During the typical personal injury case, the plaintiff claims that the defendant did not do what an ordinary, reasonable, prudent and cautious person would have done in the same situation. Yet not every defendant can be described as an ordinary man or woman. When that is the case, there is a different definition for Ontario’s standard of care.
What standard of care means when the defendant is a professional?
In that instance, the judge and jury must decide whether or not the professional/defendant exercised the level of care, diligence and skill expected of someone with a professional’s level of education or training.
How does Ontario judge whether or not a professional has exhibited a reasonable amount of care?
Ontario has created between 5 and 15 measurable functions. The court analyzes the level at which a given defendant can carry out the measurable functions. If that performance level drops too low, the facility that has hired that one particular professional gets identified as one with a sub-par quality level.
How can a health facility in Ontario respond to notice that it appears to have a sub-par quality level?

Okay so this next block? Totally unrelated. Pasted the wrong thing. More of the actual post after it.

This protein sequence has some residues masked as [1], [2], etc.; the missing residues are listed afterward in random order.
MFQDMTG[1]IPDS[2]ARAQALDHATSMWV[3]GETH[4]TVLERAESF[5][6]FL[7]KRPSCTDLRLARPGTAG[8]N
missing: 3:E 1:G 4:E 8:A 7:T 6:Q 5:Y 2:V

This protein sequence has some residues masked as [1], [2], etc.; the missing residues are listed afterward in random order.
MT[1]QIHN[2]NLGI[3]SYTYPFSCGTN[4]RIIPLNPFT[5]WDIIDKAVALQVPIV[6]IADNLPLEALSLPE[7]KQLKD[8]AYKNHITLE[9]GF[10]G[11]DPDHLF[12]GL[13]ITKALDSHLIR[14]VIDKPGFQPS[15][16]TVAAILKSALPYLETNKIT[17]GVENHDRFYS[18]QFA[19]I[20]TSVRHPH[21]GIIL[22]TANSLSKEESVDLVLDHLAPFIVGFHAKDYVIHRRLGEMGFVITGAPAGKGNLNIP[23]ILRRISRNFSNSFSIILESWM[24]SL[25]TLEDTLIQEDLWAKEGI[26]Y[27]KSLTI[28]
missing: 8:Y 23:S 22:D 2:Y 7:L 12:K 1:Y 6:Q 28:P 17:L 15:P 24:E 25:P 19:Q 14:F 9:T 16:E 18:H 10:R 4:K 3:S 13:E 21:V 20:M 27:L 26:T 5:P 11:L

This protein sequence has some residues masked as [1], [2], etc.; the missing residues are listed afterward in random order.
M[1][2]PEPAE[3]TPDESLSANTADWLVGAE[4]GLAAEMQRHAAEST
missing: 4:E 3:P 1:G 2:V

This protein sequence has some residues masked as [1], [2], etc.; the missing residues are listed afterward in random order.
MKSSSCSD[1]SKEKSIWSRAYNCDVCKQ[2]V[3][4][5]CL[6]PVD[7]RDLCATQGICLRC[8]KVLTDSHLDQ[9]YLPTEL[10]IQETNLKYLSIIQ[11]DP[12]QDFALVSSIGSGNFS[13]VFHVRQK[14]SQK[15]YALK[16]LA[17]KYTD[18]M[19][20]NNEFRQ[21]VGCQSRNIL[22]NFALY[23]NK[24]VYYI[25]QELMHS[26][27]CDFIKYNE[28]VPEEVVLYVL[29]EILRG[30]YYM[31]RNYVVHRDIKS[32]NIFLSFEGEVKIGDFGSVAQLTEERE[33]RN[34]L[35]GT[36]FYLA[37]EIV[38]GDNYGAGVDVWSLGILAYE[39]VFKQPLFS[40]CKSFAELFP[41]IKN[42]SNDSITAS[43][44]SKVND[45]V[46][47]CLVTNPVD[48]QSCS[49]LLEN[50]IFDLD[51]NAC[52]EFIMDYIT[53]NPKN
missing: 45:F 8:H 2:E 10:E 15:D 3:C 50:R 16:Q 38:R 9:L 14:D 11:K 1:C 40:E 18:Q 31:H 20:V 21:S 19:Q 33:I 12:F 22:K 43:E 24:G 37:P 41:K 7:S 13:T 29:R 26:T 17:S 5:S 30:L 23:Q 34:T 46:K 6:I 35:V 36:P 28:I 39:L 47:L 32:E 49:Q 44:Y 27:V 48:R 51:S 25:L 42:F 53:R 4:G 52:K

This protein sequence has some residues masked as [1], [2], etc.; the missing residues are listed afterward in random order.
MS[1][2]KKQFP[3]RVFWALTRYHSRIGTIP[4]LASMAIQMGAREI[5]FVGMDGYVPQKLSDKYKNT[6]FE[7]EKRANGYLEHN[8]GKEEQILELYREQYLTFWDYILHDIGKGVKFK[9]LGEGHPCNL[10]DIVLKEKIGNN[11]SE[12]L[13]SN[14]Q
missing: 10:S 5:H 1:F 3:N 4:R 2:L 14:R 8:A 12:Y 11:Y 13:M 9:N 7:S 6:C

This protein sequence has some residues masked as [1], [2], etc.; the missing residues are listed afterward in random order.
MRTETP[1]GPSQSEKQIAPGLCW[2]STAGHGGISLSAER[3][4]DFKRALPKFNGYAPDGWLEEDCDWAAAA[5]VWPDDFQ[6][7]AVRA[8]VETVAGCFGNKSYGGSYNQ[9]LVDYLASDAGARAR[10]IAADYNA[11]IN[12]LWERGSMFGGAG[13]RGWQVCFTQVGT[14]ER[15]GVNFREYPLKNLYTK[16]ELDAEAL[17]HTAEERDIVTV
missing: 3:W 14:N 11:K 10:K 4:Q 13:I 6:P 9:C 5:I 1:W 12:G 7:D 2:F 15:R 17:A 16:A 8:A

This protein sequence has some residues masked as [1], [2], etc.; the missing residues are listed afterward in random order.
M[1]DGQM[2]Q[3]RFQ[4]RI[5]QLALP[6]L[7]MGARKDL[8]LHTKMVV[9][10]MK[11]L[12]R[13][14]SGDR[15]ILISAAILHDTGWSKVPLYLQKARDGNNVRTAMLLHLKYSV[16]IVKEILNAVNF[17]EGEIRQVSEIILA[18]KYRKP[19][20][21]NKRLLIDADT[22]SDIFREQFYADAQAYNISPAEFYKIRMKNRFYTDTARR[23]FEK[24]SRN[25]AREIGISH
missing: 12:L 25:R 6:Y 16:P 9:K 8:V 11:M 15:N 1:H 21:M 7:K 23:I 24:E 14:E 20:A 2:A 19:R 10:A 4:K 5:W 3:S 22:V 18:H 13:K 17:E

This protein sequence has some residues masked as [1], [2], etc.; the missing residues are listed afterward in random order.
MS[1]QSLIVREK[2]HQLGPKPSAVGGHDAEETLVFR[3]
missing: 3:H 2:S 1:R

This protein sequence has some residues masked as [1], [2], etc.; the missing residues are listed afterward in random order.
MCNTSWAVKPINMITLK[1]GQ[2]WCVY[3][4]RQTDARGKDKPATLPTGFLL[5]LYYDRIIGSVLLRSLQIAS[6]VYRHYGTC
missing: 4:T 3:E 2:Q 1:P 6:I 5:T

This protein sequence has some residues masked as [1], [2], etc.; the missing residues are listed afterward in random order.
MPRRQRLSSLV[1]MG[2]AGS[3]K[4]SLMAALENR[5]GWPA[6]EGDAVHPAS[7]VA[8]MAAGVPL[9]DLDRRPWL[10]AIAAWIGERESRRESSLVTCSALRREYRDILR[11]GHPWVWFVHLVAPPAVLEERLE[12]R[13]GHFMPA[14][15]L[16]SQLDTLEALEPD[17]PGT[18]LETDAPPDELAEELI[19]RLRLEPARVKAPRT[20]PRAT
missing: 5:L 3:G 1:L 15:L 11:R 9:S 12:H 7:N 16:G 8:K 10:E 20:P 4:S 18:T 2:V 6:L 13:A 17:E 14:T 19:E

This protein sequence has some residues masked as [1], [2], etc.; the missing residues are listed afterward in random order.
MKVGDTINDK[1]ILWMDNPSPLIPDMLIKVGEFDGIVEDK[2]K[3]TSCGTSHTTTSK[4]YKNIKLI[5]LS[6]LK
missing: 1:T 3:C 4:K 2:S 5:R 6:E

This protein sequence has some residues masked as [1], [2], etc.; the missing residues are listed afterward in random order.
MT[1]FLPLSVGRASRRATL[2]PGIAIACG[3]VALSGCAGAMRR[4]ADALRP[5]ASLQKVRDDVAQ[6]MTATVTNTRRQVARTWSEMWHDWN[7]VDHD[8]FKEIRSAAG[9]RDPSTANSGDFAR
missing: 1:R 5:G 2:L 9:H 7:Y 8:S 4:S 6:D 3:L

Government provides same facility with a way to assess its level of care. Once that assessment has been completed, the health facility must work towards improving its status. Members of that particular facility can access the government guide. That guide offers information on the tools and resources that are made available to those facilities that want to improve the quality of their care.
What could happen if a facility chose to ignore the fact that it offered a sub-par level of care?
In that case, the facility that had ignored the measurements on its care-directed functions might get charged with commission of medical malpractice. It might cause harm to some client/patient. If the harmed client/patient could prove a link between a given injury and some action performed by that facility, or a service denied to certain people using that facility, the claimant would have a strong case with the help of personal injury lawyer in Cambridge.
That suggested scenario underscores the significance of the standard of care in Ontario. It sets forth the guidelines by which a health facility’s operation can be judged. Ontario does not fine a facility in which the quality of care falls below the established standard. Still, that Province does expect such a hospital, doctor’s office or clinic to display a readiness to strive towards improving its reputation.
Patients must realize that delivery of quality and caring services includes attention to the patient’s readiness to leave a given facility. That can lengthen the time that it takes for obtaining permission to have a given patient released. The government’s concerns can slow the process used for sending a patient home.